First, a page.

Method to evaluate solutions for complex systems: Rail energy

Heather Douglas*, Clive Roberts, Stuart Hillmansen

*Corresponding author for this work

Research output: Contribution to journalArticlepeer-review

3 Citations (Scopus)


Many solutions have been developed to reduce energy consumption in rail, covering the three main areas of rolling stock, infrastructure and operations. These solutions often show significant energy savings in theory, simulation and practice. However, the success of a solution can only be evaluated within the scope of the study performed, which is limited to specific case studies. Because railways vary greatly, a solution deemed effective when applied to one railway may not be well suited to another, due to inherent differences. This work therefore aims to develop a method to evaluate solutions for complex systems, using energy saving in rail as an example. Distinct subsystems are quantitatively defined by determining the factors that make them unique. For rail, these are categorised into route, vehicle and service characteristics. Next, key performance indicators are identified that relate to the success of solutions. Finally, a sensitivity analysis is performed to evaluate which factors influence solution success for each subsystem. In-depth simulations of solutions can then be completed. The developed method is used to find the most influential factors when considering energy-saving solutions applicable to single trains, for six types of railway subsystems, using Morris’ elementary effects method of sensitivity analysis.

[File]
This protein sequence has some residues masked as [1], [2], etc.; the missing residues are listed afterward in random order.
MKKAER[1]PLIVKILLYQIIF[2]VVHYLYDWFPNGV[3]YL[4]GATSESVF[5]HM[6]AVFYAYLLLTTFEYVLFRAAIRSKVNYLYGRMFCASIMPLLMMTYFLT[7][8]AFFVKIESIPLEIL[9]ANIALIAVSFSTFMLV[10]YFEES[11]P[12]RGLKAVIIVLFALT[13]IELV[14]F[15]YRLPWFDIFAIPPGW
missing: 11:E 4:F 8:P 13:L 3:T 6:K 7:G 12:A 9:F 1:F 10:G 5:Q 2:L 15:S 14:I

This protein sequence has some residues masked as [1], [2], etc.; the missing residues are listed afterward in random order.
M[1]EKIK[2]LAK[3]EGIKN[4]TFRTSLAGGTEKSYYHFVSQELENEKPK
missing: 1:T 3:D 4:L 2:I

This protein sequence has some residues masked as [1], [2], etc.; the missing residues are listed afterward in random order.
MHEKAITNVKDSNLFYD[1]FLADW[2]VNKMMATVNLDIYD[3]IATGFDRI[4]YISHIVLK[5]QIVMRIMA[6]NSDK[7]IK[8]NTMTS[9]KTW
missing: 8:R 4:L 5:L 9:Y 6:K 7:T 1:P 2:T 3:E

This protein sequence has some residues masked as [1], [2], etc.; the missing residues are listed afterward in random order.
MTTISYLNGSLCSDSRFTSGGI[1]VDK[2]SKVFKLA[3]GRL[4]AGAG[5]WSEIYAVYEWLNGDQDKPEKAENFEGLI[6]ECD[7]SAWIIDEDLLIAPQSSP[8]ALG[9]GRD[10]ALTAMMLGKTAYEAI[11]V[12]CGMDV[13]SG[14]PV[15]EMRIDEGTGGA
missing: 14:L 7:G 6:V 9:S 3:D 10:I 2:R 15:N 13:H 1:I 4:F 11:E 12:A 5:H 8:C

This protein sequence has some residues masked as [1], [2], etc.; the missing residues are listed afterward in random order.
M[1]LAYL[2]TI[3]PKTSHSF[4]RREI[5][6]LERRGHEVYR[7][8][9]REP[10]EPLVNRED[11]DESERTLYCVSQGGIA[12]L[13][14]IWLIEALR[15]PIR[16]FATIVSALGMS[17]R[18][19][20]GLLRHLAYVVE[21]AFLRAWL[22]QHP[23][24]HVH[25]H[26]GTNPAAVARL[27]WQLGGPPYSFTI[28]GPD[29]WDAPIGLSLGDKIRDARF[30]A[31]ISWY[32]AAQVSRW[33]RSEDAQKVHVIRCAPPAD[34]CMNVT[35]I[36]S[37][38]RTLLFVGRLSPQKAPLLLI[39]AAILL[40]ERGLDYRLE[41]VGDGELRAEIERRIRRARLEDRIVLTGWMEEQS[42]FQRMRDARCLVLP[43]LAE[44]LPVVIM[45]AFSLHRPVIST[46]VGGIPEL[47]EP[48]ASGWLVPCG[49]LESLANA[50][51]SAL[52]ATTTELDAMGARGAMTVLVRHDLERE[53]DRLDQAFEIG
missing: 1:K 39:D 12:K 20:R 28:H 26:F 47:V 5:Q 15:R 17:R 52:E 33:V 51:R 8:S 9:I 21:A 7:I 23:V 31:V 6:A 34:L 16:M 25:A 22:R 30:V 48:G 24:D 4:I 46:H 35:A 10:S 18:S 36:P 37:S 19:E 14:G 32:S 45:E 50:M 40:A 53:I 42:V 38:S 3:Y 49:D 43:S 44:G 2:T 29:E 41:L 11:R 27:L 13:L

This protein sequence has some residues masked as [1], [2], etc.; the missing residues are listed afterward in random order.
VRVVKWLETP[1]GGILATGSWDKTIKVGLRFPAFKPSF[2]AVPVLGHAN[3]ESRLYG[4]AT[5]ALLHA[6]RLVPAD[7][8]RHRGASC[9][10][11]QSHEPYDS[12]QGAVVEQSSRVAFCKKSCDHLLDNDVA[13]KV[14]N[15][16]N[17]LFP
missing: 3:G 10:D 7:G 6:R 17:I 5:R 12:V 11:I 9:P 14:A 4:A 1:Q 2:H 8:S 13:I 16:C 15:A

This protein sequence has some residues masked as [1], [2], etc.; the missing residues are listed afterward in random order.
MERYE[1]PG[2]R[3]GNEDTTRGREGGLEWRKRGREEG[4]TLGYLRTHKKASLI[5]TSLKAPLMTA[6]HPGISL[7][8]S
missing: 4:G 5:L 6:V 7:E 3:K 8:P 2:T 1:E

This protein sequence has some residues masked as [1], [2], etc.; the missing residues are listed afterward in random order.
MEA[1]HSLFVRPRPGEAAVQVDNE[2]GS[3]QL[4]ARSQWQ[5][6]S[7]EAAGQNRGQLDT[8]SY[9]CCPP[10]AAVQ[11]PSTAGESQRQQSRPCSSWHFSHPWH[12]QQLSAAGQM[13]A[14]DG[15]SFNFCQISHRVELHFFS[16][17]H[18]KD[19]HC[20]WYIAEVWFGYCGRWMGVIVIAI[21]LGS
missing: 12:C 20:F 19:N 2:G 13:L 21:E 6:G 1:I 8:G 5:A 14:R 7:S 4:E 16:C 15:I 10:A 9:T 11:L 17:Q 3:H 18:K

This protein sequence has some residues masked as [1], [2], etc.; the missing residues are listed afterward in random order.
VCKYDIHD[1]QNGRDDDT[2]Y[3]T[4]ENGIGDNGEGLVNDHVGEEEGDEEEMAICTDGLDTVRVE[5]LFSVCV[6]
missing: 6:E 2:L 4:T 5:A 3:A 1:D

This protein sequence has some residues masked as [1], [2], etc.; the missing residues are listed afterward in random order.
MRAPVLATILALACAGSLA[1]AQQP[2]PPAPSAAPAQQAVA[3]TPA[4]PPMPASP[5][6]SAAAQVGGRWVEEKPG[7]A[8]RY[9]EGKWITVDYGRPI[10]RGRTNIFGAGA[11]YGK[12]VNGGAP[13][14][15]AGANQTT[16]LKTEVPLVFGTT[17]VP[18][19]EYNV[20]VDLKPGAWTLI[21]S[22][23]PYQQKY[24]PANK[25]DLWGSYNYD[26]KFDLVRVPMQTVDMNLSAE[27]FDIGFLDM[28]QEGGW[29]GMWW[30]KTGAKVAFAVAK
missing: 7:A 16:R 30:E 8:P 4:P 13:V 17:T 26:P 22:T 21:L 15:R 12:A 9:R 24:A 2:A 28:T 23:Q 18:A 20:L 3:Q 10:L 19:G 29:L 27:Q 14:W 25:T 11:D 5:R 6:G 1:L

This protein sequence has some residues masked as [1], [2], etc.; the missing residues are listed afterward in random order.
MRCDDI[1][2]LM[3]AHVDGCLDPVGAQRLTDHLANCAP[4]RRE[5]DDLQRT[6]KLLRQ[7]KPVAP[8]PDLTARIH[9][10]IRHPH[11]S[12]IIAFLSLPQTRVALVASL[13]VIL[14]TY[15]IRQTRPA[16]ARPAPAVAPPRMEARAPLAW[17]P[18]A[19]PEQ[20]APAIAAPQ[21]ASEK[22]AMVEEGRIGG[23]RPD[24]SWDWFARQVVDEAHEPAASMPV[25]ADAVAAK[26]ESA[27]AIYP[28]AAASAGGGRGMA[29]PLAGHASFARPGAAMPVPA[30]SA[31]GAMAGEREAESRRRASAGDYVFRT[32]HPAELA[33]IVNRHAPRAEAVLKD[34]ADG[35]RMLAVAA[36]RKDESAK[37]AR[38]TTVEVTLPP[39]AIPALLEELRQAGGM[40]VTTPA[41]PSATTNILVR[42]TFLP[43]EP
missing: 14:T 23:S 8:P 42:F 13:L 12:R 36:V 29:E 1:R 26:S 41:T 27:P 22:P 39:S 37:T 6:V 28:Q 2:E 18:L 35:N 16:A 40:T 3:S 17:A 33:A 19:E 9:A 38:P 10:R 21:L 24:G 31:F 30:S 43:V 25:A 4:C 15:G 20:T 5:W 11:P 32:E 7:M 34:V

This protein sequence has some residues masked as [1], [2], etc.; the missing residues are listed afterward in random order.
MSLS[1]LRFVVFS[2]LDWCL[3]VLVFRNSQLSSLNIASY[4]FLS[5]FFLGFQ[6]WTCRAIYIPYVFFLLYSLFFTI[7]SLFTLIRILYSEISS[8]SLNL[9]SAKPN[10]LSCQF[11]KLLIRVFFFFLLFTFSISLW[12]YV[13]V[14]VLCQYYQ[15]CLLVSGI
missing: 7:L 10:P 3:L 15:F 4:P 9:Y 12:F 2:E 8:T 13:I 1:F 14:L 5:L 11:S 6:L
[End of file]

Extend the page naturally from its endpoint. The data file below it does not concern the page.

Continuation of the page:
Original languageEnglish
Pages (from-to)283-297
Number of pages15
JournalInstitution of Civil Engineers. Proceedings. Transport
Issue number5
Early online date14 Jul 2016
Publication statusPublished - 23 Sept 2016


  • Energy conservation
  • Railway systems
  • Statistical analysis

ASJC Scopus subject areas

  • Civil and Structural Engineering
  • Transportation


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